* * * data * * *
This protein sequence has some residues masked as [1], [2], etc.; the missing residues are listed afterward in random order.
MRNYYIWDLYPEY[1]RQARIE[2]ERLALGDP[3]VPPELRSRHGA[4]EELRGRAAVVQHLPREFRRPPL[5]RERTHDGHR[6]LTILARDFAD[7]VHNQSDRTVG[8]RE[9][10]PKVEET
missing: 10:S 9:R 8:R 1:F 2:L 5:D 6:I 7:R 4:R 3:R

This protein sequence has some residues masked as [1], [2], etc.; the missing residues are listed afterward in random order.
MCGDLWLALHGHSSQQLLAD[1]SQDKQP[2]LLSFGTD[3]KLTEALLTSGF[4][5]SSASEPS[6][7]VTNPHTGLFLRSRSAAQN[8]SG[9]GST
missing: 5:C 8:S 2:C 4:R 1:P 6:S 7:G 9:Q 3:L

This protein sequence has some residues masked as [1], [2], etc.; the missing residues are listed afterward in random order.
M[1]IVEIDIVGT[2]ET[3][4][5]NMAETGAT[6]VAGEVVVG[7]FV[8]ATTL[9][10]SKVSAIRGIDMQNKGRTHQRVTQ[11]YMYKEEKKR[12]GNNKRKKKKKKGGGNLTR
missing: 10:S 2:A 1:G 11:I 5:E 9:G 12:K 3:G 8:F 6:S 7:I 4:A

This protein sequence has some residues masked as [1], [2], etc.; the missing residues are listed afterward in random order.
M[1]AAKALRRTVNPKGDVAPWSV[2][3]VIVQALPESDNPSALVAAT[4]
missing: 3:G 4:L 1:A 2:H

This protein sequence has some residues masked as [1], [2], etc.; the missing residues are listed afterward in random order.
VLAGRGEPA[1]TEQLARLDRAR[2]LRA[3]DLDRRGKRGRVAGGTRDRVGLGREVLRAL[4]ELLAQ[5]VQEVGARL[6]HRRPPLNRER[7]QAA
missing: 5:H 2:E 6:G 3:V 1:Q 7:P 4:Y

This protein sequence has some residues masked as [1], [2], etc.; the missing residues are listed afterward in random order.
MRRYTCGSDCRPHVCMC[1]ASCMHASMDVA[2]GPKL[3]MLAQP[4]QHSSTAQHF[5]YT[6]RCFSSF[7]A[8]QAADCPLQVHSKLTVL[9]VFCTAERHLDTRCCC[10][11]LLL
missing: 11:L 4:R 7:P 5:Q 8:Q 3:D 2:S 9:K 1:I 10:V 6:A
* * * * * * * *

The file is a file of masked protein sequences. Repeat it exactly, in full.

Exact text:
This protein sequence has some residues masked as [1], [2], etc.; the missing residues are listed afterward in random order.
MRNYYIWDLYPEY[1]RQARIE[2]ERLALGDP[3]VPPELRSRHGA[4]EELRGRAAVVQHLPREFRRPPL[5]RERTHDGHR[6]LTILARDFAD[7]VHNQSDRTVG[8]RE[9][10]PKVEET
missing: 10:S 9:R 8:R 1:F 2:L 5:D 6:I 7:R 4:R 3:R

This protein sequence has some residues masked as [1], [2], etc.; the missing residues are listed afterward in random order.
MCGDLWLALHGHSSQQLLAD[1]SQDKQP[2]LLSFGTD[3]KLTEALLTSGF[4][5]SSASEPS[6][7]VTNPHTGLFLRSRSAAQN[8]SG[9]GST
missing: 5:C 8:S 2:C 4:R 1:P 6:S 7:G 9:Q 3:L

This protein sequence has some residues masked as [1], [2], etc.; the missing residues are listed afterward in random order.
M[1]IVEIDIVGT[2]ET[3][4][5]NMAETGAT[6]VAGEVVVG[7]FV[8]ATTL[9][10]SKVSAIRGIDMQNKGRTHQRVTQ[11]YMYKEEKKR[12]GNNKRKKKKKKGGGNLTR
missing: 10:S 2:A 1:G 11:I 5:E 9:G 12:K 3:G 8:F 6:S 7:I 4:A

This protein sequence has some residues masked as [1], [2], etc.; the missing residues are listed afterward in random order.
M[1]AAKALRRTVNPKGDVAPWSV[2][3]VIVQALPESDNPSALVAAT[4]
missing: 3:G 4:L 1:A 2:H

This protein sequence has some residues masked as [1], [2], etc.; the missing residues are listed afterward in random order.
VLAGRGEPA[1]TEQLARLDRAR[2]LRA[3]DLDRRGKRGRVAGGTRDRVGLGREVLRAL[4]ELLAQ[5]VQEVGARL[6]HRRPPLNRER[7]QAA
missing: 5:H 2:E 6:G 3:V 1:Q 7:P 4:Y

This protein sequence has some residues masked as [1], [2], etc.; the missing residues are listed afterward in random order.
MRRYTCGSDCRPHVCMC[1]ASCMHASMDVA[2]GPKL[3]MLAQP[4]QHSSTAQHF[5]YT[6]RCFSSF[7]A[8]QAADCPLQVHSKLTVL[9]VFCTAERHLDTRCCC[10][11]LLL
missing: 11:L 4:R 7:P 5:Q 8:Q 3:D 2:S 9:K 1:I 10:V 6:A